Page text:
February 23, 2017
Outraged Indonesians ban sex book for children
by Nikki Griffiths
In Indonesia, the world’s fourth-most populous nation, sex education is not part of school curricula, and is not a subject easily discussed in public, or even in private.
So a new children’s book entitled I Learn to Control Myself written by Fita Chakra and published by Tiga Serengkai, has met with huge controversy and criticism.
The book synopsis says that it contains two stories: one teaching children how to sleep alone, and one about how to protect themselves from sexually transmitted diseases. A particular page of the book has been shared widely online. The illustration shows a boy lying on a bed alongside a caption that reads, “I cross my legs around a bolster tightly. For fun, I move my body up and down. Oh… it feels good. My heart is pounding, but I am happy.”
Another page shows the boy saying, “Sometimes, I put my hand inside my pants. I repeat, again and again.”
In a statement shared by the BBC, the publisher explains:
“Our intention in launching the book was so that we can help parents explain to children about the importance of protecting themselves … from people with ill-intention towards them.
“The target of this book is parents who feel their children might have this behaviour. But it also good for all parents and kids as a precaution.”
However, comments shared on social media from Indonesians have varied from the disgusted to the outraged (translations by Reuters):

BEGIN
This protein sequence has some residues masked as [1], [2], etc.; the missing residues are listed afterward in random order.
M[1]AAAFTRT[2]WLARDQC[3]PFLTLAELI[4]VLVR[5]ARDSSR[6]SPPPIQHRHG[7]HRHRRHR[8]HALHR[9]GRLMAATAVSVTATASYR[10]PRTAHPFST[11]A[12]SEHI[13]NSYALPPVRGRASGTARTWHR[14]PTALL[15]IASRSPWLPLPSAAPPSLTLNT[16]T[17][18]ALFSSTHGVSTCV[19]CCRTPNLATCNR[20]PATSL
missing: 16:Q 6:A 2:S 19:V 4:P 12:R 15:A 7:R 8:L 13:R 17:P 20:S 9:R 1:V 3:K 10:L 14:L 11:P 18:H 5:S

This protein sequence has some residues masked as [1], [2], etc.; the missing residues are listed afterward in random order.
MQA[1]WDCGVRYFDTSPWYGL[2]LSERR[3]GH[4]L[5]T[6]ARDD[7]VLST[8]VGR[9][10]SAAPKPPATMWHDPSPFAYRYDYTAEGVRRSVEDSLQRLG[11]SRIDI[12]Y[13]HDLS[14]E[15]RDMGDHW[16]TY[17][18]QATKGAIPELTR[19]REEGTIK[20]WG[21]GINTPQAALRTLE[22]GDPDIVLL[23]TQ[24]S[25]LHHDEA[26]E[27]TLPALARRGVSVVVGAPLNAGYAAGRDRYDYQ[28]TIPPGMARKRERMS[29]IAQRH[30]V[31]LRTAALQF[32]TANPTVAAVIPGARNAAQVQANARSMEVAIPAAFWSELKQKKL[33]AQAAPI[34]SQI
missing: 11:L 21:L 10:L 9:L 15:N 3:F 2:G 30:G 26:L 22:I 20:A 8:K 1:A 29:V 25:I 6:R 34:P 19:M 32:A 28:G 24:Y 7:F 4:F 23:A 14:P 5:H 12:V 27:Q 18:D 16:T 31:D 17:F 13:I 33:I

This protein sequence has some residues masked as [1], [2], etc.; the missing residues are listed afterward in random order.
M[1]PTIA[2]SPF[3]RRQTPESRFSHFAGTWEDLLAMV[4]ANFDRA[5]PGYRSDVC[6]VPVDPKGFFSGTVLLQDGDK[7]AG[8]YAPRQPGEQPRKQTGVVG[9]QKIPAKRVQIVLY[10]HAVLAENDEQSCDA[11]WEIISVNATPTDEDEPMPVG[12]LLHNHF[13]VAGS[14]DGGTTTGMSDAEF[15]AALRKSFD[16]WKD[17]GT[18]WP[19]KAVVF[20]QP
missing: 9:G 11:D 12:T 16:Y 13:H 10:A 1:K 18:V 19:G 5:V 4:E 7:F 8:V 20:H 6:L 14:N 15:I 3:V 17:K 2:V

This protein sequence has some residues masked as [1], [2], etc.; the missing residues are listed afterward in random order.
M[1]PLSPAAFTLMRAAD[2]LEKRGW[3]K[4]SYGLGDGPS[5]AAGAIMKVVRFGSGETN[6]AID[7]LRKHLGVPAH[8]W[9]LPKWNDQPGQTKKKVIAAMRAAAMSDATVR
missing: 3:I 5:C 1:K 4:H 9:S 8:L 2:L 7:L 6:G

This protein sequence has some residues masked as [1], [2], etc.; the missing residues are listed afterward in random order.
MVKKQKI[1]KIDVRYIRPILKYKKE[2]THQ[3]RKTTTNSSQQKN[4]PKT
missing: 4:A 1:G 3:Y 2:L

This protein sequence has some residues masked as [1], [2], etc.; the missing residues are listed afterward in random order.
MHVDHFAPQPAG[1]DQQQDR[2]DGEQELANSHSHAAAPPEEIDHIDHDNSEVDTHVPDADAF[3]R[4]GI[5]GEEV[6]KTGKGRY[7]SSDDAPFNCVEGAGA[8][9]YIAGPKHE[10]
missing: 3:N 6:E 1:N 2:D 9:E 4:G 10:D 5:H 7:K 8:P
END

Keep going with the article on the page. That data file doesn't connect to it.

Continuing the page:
@revitatiaman: “I’ve seen a few pages of the book and I don’t think there’s any education in here. Only damaging a child’s moral and brain.”
@pipijippie. “It is better to soothe a kid who is learning to sleep by himself at night through reading or reciting a praying… For Muslims, it can be done by reading the Koran, not by introducing the kid to sexual activity.”
Chakra took to Instagram to share her feelings on the critical response to the book, believing that the two pages being widely shared online take the message of the book out of context.
“I intensely discussed with the editor about this book long before it was published… The writing process took a long time…
“Our true intention is to educate children how to protect themselves from sexual abuse. If you read it through, there is a page about tips to parents, because this book is meant to be read with parents’ guidance.”
It is unsurprising the book has caused such outrage in Indonesia when, as reported by the Washington Post’s Jon Emont, the country’s highest court is even considering whether to make sex outside marriage illegal. And recently, Social Affairs Minister Khofifah Indar Parawansa is suggesting the removal of doors from university dormitories to prevent same-sex and premarital relationships, considering “free sex” a disease, as reported by the Independent’s Will Worley.
The Indonesian Child Protection Commission (KPAI) has been fighting since 1999 to get sex education included in school curricula, to no effect so far. Commissioner Erlinda spoke to the Jakarta Post’s Liza Yosephine, believing the resistance comes from people who misunderstand sex education, including government officials who think such programs teach children how to have sex. Despite this, however, KPAI is against the publication of I Learn to Control Myself, saying it is harmful for children and could lead to “sexual deviance.”
The book has now been removed from most bookshops, with the publisher admitting that some communities were “not ready to teach kids sex education from an early age,” though it remains available at a few online bookshops. Its publication seems to have been a step too far in a country where sex is a private, possibly shameful, and potentially even illegal activity.
Nikki Griffiths is the managing director of Melville House UK.